• The centre has a homestay, where you are welcome to stay overnight. It’s good to plan a few days there as you can go for a trekking to the waterfall. I stayed at Pura Nakhon in Nakhon Si Thammarat for a few days and did this one day trip from there. The CBT Promlok picked me up from the hotel in the morning and dropped me off in the evening.
  • The food (lunch and dinner) is provided by the centre. It’s very delicious. They are very considerate, so don’t be shy to say that you don’t like specific things. They accommodate vegetarians (probably not vegans, but double check with them) and people with all sorts of allergies.
a yard in a thai village. bicycles under a roof
The conditions here are not the most luxurious, but the experience is great!

Bring this with you

  • Sunscreen and a hat – I don’t normally take a hat, but I think it’s a wise thing to have one.
  • Mosquito spray – although during the whole day I didn’t see one, it’s better to be safe than sorry.
  • Good shoes – flip flops are ok, but if you’re going trekking, you need to have something a little bit more durable.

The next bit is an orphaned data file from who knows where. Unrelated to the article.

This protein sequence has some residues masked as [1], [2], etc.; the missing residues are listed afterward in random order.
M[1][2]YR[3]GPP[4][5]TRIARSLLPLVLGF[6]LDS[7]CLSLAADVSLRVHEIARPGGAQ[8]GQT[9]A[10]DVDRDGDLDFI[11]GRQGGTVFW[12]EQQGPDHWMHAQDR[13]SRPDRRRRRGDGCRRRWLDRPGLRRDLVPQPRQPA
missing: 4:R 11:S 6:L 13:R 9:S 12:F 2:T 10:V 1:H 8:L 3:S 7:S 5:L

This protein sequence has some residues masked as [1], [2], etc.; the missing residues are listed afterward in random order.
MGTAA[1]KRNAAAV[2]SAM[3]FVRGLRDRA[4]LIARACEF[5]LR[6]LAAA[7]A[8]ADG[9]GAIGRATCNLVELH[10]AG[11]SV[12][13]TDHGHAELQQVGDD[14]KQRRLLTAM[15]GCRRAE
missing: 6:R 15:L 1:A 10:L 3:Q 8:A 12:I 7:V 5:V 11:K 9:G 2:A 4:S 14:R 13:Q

• A bottle of water – they will provide you with things to drink, including fresh coconuts, but for the beginning, take one with you.
  • Trunks and thing you can swim in – I decided not to go swimming and just chilled at the waterfall. If you decide to do it, please be mindful that you are in a province and it’s better not to expose yourself to not to draw attention of the locals. Nothing will happen, but you will feel uncomfortable. Thais normally swim in t-shirts and shorts.
  • Dress appropriately. You will visit a temple, so cover your arms and legs.
  • Don’t forget your insurance! Check out SafetyWing if you’re a long term traveller.

And remember!

You are someone’s guest. This is not a usual, typical tour. Journey D wants visitors to get closer to the locals and actually make friends. Listen to your guide, ask questions, be friendly and open to the new culture and experiences. If you do that, I guarantee that you will have the most amazing time!

Do you have any questions? Would you like to share your experiences or your point of view? Don’t be shy! Leave a comment!